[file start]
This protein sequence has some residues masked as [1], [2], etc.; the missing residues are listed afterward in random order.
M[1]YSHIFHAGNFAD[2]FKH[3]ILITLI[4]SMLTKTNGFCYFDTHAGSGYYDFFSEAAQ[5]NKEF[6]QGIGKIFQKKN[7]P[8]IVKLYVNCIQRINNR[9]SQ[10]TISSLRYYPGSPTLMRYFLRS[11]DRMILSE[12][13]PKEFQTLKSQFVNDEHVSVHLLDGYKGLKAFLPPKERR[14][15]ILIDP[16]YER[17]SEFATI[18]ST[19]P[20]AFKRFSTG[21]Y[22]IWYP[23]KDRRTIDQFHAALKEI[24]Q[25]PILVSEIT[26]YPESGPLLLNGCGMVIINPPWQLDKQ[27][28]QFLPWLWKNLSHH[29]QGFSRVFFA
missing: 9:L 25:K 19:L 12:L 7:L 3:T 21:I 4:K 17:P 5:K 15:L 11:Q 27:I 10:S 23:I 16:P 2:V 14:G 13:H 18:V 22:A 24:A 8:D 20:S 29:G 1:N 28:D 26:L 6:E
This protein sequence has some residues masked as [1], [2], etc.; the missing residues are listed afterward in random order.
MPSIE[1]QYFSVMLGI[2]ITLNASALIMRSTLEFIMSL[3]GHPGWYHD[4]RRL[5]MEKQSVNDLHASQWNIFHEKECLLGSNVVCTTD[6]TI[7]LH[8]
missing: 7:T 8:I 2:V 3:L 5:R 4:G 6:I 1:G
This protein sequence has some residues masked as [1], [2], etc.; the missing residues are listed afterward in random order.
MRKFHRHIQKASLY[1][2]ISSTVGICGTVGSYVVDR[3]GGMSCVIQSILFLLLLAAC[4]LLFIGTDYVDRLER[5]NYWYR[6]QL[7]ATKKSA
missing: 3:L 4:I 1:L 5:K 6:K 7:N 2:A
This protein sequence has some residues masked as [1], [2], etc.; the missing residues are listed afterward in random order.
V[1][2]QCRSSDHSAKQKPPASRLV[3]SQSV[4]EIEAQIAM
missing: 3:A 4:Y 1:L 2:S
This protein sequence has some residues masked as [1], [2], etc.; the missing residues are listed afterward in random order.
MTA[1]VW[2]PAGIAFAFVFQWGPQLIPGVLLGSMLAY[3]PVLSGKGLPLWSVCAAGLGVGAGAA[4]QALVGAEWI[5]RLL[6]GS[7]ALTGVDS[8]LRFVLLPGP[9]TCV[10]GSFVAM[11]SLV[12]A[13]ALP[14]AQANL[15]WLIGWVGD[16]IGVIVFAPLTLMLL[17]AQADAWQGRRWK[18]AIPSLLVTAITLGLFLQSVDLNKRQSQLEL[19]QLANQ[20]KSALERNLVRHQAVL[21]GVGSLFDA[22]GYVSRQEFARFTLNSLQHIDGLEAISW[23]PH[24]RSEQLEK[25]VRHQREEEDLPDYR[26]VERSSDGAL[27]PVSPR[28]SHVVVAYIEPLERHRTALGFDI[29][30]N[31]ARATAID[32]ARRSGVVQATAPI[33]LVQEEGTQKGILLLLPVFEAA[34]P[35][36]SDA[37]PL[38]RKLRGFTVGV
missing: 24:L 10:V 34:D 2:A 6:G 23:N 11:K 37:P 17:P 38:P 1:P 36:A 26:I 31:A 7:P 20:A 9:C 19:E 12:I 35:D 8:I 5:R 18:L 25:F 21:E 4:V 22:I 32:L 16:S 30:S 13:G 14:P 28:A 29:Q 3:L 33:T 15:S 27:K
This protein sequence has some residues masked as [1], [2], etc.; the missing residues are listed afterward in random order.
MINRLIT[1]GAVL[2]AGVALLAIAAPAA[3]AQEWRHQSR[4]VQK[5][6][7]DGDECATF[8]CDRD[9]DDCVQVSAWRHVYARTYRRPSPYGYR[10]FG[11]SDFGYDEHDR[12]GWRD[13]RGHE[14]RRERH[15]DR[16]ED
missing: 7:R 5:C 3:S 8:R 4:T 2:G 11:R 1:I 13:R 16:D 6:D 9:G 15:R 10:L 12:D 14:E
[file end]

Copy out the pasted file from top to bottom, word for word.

This protein sequence has some residues masked as [1], [2], etc.; the missing residues are listed afterward in random order.
M[1]YSHIFHAGNFAD[2]FKH[3]ILITLI[4]SMLTKTNGFCYFDTHAGSGYYDFFSEAAQ[5]NKEF[6]QGIGKIFQKKN[7]P[8]IVKLYVNCIQRINNR[9]SQ[10]TISSLRYYPGSPTLMRYFLRS[11]DRMILSE[12][13]PKEFQTLKSQFVNDEHVSVHLLDGYKGLKAFLPPKERR[14][15]ILIDP[16]YER[17]SEFATI[18]ST[19]P[20]AFKRFSTG[21]Y[22]IWYP[23]KDRRTIDQFHAALKEI[24]Q[25]PILVSEIT[26]YPESGPLLLNGCGMVIINPPWQLDKQ[27][28]QFLPWLWKNLSHH[29]QGFSRVFFA
missing: 9:L 25:K 19:L 12:L 7:L 3:T 21:I 4:K 17:P 5:K 15:L 11:Q 27:I 10:S 23:I 16:P 2:V 14:G 13:H 18:V 22:A 24:A 8:D 20:S 29:G 1:N 28:D 26:L 6:E
This protein sequence has some residues masked as [1], [2], etc.; the missing residues are listed afterward in random order.
MPSIE[1]QYFSVMLGI[2]ITLNASALIMRSTLEFIMSL[3]GHPGWYHD[4]RRL[5]MEKQSVNDLHASQWNIFHEKECLLGSNVVCTTD[6]TI[7]LH[8]
missing: 7:T 8:I 2:V 3:L 5:R 4:G 6:I 1:G
This protein sequence has some residues masked as [1], [2], etc.; the missing residues are listed afterward in random order.
MRKFHRHIQKASLY[1][2]ISSTVGICGTVGSYVVDR[3]GGMSCVIQSILFLLLLAAC[4]LLFIGTDYVDRLER[5]NYWYR[6]QL[7]ATKKSA
missing: 3:L 4:I 1:L 5:K 6:K 7:N 2:A
This protein sequence has some residues masked as [1], [2], etc.; the missing residues are listed afterward in random order.
V[1][2]QCRSSDHSAKQKPPASRLV[3]SQSV[4]EIEAQIAM
missing: 3:A 4:Y 1:L 2:S
This protein sequence has some residues masked as [1], [2], etc.; the missing residues are listed afterward in random order.
MTA[1]VW[2]PAGIAFAFVFQWGPQLIPGVLLGSMLAY[3]PVLSGKGLPLWSVCAAGLGVGAGAA[4]QALVGAEWI[5]RLL[6]GS[7]ALTGVDS[8]LRFVLLPGP[9]TCV[10]GSFVAM[11]SLV[12]A[13]ALP[14]AQANL[15]WLIGWVGD[16]IGVIVFAPLTLMLL[17]AQADAWQGRRWK[18]AIPSLLVTAITLGLFLQSVDLNKRQSQLEL[19]QLANQ[20]KSALERNLVRHQAVL[21]GVGSLFDA[22]GYVSRQEFARFTLNSLQHIDGLEAISW[23]PH[24]RSEQLEK[25]VRHQREEEDLPDYR[26]VERSSDGAL[27]PVSPR[28]SHVVVAYIEPLERHRTALGFDI[29][30]N[31]ARATAID[32]ARRSGVVQATAPI[33]LVQEEGTQKGILLLLPVFEAA[34]P[35][36]SDA[37]PL[38]RKLRGFTVGV
missing: 24:L 10:V 34:D 2:A 6:G 23:N 11:K 37:P 17:P 38:P 1:P 36:A 26:I 31:A 7:P 20:A 9:C 19:E 12:I 35:D 8:I 5:R 18:L 25:F 21:E 4:V 22:I 32:L 16:S 30:S 13:G 14:P 28:A 29:Q 3:L 33:T 15:S 27:K
This protein sequence has some residues masked as [1], [2], etc.; the missing residues are listed afterward in random order.
MINRLIT[1]GAVL[2]AGVALLAIAAPAA[3]AQEWRHQSR[4]VQK[5][6][7]DGDECATF[8]CDRD[9]DDCVQVSAWRHVYARTYRRPSPYGYR[10]FG[11]SDFGYDEHDR[12]GWRD[13]RGHE[14]RRERH[15]DR[16]ED
missing: 7:R 5:C 3:S 8:R 4:T 2:G 11:R 1:I 13:R 16:D 6:D 9:G 15:R 10:L 12:D 14:E